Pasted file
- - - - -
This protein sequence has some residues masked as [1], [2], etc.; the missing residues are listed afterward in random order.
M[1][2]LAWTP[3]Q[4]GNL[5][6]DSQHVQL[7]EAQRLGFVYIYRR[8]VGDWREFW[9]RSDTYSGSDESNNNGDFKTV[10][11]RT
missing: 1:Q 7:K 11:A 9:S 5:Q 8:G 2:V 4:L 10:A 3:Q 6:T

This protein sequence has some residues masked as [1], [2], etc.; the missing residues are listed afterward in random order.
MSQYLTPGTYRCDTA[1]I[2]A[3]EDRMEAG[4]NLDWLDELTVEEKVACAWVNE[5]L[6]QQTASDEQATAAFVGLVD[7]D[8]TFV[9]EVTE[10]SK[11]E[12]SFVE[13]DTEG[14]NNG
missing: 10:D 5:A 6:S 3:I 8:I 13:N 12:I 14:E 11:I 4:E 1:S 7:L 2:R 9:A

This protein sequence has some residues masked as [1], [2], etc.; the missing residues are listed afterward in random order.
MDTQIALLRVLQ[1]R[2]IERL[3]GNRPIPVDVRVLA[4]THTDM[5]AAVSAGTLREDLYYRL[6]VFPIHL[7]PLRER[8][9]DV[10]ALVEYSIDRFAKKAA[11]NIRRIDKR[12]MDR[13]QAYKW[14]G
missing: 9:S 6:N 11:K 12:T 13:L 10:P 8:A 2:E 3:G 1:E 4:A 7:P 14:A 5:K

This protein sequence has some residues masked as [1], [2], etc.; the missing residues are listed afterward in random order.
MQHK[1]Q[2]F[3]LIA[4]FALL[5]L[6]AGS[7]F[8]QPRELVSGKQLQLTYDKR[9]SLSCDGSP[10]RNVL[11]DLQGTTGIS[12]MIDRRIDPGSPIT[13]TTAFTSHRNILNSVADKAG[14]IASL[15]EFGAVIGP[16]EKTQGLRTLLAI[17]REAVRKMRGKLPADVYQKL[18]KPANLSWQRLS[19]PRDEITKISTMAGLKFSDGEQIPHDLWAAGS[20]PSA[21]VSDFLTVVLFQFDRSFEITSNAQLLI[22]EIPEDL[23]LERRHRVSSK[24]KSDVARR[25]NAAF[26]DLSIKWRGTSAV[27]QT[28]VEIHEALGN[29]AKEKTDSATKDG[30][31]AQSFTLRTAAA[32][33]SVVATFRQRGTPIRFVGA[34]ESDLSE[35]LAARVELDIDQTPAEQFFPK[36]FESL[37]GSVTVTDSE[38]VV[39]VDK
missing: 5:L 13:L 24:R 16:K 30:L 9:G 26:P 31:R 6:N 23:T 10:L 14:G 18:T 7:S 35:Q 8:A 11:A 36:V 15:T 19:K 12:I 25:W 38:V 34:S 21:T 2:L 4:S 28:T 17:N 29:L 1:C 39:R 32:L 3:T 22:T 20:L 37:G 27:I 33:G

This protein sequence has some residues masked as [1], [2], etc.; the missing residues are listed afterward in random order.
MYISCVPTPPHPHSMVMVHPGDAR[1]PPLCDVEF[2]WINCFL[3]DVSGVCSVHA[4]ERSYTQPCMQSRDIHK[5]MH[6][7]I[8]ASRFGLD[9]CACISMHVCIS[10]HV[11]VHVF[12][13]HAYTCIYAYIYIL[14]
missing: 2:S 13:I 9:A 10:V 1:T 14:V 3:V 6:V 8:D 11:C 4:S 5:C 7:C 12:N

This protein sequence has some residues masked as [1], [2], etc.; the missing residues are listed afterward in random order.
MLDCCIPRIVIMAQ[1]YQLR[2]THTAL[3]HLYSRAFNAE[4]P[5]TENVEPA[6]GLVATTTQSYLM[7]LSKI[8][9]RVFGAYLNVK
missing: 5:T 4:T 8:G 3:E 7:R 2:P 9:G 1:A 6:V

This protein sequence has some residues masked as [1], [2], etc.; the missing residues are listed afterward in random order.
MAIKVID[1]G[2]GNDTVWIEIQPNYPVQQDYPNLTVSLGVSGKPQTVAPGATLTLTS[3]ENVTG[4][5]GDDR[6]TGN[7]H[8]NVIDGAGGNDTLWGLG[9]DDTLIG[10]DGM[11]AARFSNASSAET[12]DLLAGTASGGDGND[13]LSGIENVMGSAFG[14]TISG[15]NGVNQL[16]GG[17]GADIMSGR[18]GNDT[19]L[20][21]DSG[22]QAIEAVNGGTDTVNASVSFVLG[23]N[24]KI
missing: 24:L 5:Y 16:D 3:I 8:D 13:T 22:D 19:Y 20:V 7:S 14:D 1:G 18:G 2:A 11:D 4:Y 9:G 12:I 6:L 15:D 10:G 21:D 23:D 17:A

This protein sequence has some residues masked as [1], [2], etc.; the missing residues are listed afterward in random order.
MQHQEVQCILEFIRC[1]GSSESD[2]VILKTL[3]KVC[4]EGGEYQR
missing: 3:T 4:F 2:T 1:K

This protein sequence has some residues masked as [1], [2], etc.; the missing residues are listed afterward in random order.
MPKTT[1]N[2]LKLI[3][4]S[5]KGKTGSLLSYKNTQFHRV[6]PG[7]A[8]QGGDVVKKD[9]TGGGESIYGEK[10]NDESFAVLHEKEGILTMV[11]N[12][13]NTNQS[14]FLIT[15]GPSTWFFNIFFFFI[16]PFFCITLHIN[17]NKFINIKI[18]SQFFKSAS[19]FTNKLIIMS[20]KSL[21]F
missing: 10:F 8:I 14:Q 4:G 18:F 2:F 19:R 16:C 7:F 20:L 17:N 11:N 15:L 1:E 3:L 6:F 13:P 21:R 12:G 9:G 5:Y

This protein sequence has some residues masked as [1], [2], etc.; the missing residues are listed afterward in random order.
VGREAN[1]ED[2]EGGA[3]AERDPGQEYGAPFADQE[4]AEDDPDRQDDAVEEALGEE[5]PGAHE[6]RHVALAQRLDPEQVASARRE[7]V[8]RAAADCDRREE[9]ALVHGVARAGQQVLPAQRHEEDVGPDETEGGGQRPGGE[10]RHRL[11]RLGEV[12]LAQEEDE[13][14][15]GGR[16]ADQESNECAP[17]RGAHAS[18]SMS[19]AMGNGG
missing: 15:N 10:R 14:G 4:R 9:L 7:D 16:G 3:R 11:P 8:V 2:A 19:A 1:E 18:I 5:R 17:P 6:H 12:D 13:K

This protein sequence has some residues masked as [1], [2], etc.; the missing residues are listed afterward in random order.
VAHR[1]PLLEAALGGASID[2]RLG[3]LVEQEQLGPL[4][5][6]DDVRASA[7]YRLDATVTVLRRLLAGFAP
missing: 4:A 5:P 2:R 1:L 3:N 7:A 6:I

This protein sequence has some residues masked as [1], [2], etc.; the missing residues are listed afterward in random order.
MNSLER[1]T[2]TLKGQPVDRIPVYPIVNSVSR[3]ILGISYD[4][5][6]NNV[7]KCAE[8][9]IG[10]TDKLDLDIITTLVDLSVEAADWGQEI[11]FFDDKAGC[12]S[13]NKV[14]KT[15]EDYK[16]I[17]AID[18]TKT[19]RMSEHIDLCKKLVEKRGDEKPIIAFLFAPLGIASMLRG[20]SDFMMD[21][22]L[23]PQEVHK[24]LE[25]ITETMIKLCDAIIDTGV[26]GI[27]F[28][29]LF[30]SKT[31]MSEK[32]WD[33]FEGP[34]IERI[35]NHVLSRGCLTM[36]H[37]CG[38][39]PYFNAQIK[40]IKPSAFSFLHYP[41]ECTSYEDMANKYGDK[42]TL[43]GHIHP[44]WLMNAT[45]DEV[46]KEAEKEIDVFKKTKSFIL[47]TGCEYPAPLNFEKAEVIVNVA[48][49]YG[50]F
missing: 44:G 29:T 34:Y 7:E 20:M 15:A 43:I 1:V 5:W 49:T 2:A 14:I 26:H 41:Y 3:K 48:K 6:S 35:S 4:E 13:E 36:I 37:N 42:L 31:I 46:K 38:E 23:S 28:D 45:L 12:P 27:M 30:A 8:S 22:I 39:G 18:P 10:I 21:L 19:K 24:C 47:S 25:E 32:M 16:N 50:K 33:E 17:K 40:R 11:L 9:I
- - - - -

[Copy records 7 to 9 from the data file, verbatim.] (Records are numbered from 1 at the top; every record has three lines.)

This protein sequence has some residues masked as [1], [2], etc.; the missing residues are listed afterward in random order.
MAIKVID[1]G[2]GNDTVWIEIQPNYPVQQDYPNLTVSLGVSGKPQTVAPGATLTLTS[3]ENVTG[4][5]GDDR[6]TGN[7]H[8]NVIDGAGGNDTLWGLG[9]DDTLIG[10]DGM[11]AARFSNASSAET[12]DLLAGTASGGDGND[13]LSGIENVMGSAFG[14]TISG[15]NGVNQL[16]GG[17]GADIMSGR[18]GNDT[19]L[20][21]DSG[22]QAIEAVNGGTDTVNASVSFVLG[23]N[24]KI
missing: 24:L 5:Y 16:D 3:I 8:D 13:T 22:D 19:Y 20:V 7:S 14:D 1:G 18:G 2:A 11:D 4:Y 9:G 12:I 6:L 15:D 10:G 21:D 23:D 17:A

This protein sequence has some residues masked as [1], [2], etc.; the missing residues are listed afterward in random order.
MQHQEVQCILEFIRC[1]GSSESD[2]VILKTL[3]KVC[4]EGGEYQR
missing: 3:T 4:F 2:T 1:K

This protein sequence has some residues masked as [1], [2], etc.; the missing residues are listed afterward in random order.
MPKTT[1]N[2]LKLI[3][4]S[5]KGKTGSLLSYKNTQFHRV[6]PG[7]A[8]QGGDVVKKD[9]TGGGESIYGEK[10]NDESFAVLHEKEGILTMV[11]N[12][13]NTNQS[14]FLIT[15]GPSTWFFNIFFFFI[16]PFFCITLHIN[17]NKFINIKI[18]SQFFKSAS[19]FTNKLIIMS[20]KSL[21]F
missing: 10:F 8:I 14:Q 4:G 18:F 2:F 19:R 16:C 7:F 20:L 17:N 11:N 15:L 1:E 3:L 6:F 13:P 21:R 12:G 9:G 5:Y